CDC recommends urgent action by all: CDC recommends continued efforts to accelerate primary vaccination efforts, especially in areas with lower vaccination coverage. Individuals who are not fully vaccinated need to maintain all recommended prevention measures. People who are immunocompromised should be counseled about the potential for reduced immune responses to COVID-19 vaccines and to follow current prevention measures to protect themselves against COVID-19 until advised otherwise by their healthcare provider.  CDC recommends ensuring tailored, culturally responsive, and linguistically appropriate communication of vaccination benefits (see vaccine equity resources below).

Recommendations for Public Health Jurisdictions

  • Continue and increase efforts to reach and partner with communities to encourage and offer vaccination. Co-lead the conversation by participating in community education and outreach events.
  • Leverage resources to promote vaccine equity.
  • Encourage clinicians to offer and recommend COVID-19 vaccination to their patients and community members.
  • Work with community partners to make vaccination easily accessible for unvaccinated populations.
  • Implement additional prevention strategies when transmission is high and vaccination coverage is low (MMWR).
  • Continue to monitor community transmission levels, variant, and vaccination coverage levels, and focus vaccine efforts on populations with low coverage.
  • Communicate vaccination coverage, variant, and transmission levels to key partners, including the key information on risk associated with the B.1.617.2 (Delta) variant.

Recommendations for Clinicians

  • If you are a clinical provider and are not fully vaccinated, get vaccinated as soon as possible to protect yourself, your family, and your patients.
  • Increase patient outreach efforts to encourage, recommend, and offer COVID-19 vaccination.
  • Remind patients that vaccination is recommended for all persons aged 12 years of age and older, even for those with prior SARS-CoV-2 infection. Follow trusted sources carefully for any new recommendations and changes in vaccine guidance.
  • Support efforts to ensure people receiving a first dose of a COVID-19 mRNA vaccine (i.e., Pfizer-BioNTech or Moderna) return for their second dose to complete the series.
  • Communicate with unvaccinated staff, patients, and other individuals to increase confidence in vaccination. CDC has many resources for providers to help increase vaccine confidence .
  • Recommend that fully vaccinated patients who are immunocompromised continue to practice all recommended prevention measures for unvaccinated persons.

Recommendations for Healthcare Facilities and Systems, Nursing Homes, and Businesses

  • Recommend and offer COVID-19 vaccine to your staff and employees and establish policies to encourage uptake such as time off to receive the vaccine.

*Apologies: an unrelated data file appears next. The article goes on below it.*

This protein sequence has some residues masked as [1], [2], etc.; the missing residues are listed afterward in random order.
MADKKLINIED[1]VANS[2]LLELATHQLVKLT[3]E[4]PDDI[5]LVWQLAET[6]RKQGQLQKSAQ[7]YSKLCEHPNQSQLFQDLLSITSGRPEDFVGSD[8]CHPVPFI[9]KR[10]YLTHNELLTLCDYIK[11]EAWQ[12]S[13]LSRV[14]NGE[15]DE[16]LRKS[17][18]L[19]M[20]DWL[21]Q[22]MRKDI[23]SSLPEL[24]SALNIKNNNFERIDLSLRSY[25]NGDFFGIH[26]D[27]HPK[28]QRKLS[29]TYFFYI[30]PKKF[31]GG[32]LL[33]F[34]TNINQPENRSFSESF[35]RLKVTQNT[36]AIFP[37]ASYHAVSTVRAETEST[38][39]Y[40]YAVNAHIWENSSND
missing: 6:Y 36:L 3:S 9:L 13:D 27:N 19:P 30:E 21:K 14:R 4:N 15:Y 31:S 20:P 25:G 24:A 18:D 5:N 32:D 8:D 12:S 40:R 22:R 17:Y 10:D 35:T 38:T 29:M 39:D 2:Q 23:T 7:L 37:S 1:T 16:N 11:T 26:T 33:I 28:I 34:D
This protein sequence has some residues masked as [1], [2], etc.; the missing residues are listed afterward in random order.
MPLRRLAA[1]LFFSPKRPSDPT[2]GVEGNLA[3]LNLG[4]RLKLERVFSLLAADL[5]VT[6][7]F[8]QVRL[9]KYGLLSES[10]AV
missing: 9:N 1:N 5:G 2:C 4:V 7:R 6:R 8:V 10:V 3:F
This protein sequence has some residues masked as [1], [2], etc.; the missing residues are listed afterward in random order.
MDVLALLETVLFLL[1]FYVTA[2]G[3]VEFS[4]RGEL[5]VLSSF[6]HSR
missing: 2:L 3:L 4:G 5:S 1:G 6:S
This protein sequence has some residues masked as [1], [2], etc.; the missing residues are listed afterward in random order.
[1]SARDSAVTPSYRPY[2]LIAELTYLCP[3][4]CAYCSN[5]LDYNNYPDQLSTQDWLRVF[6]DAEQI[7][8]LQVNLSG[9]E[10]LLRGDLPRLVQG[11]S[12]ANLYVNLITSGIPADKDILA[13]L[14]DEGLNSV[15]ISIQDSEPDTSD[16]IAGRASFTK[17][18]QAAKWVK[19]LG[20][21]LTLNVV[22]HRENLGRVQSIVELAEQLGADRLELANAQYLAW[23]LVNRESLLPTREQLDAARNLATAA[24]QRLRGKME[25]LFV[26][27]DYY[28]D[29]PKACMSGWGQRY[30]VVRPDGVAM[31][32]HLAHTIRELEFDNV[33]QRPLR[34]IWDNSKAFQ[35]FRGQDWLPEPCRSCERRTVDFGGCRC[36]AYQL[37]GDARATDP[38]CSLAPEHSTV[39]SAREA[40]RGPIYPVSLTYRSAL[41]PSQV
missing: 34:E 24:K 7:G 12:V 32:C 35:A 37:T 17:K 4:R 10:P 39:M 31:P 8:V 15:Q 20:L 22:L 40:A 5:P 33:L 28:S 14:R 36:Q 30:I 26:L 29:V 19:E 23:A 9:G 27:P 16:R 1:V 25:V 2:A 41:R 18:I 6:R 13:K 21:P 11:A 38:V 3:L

• Consider offering COVID-19 vaccine at your workplace (Workplace COVID-19 Vaccine Toolkit).
  • Evaluate whether your facility can implement vaccine requirements or vaccine incentives.

For More Information

COVID Data Tracker

USDA Extends COVID-19 Relief for Single-Family Housing Borrowers

United States Department of Agriculture (USDA) Deputy Under Secretary for Rural Development Justin Maxson announced that the Department is extending the COVID-19 Special Relief Measure for USDA’s Single-Family Housing Guaranteed Loan borrowers.

The USDA COVID-19 Special Relief Measure provides new alternatives for borrowers to help them achieve up to a 20 percent reduction in their monthly principal and interest payments. New options include an interest rate reduction, term extension and a mortgage recovery advance, which can help cover past due mortgage payments and related costs.

Borrowers will first be assessed for an interest rate reduction, and if additional relief is still needed, the borrowers will be considered for a combination rate reduction and term extension. In cases where a combination of rate reduction and term extension is not enough to achieve a 20 percent payment reduction, a third option combining the rate reduction and term extension with a mortgage recovery advance may be used to reach the target payment.

In addition, the Department of Treasury’s Homeowner Assistance Fund (HAF), a critical component of President Biden’s American Rescue Plan, provides $9.961 billion to states, Washington, D.C., territories and Tribes for relief to homeowners impacted by the COVID-19 economic crisis. These funds can be used for assistance with mortgage payments, homeowner’s insurance, utility payments and other specified purposes. Homeowners can access these funds in addition to the payment reduction options discussed above.

For more information, see the White House Fact Sheet: Biden Administration Announces Additional Actions to Prevent Foreclosures.

If you’d like to subscribe to USDA Rural Development updates, visit our GovDelivery subscriber page.

How Do We Integrate COVID-19 Vaccination into Primary Care?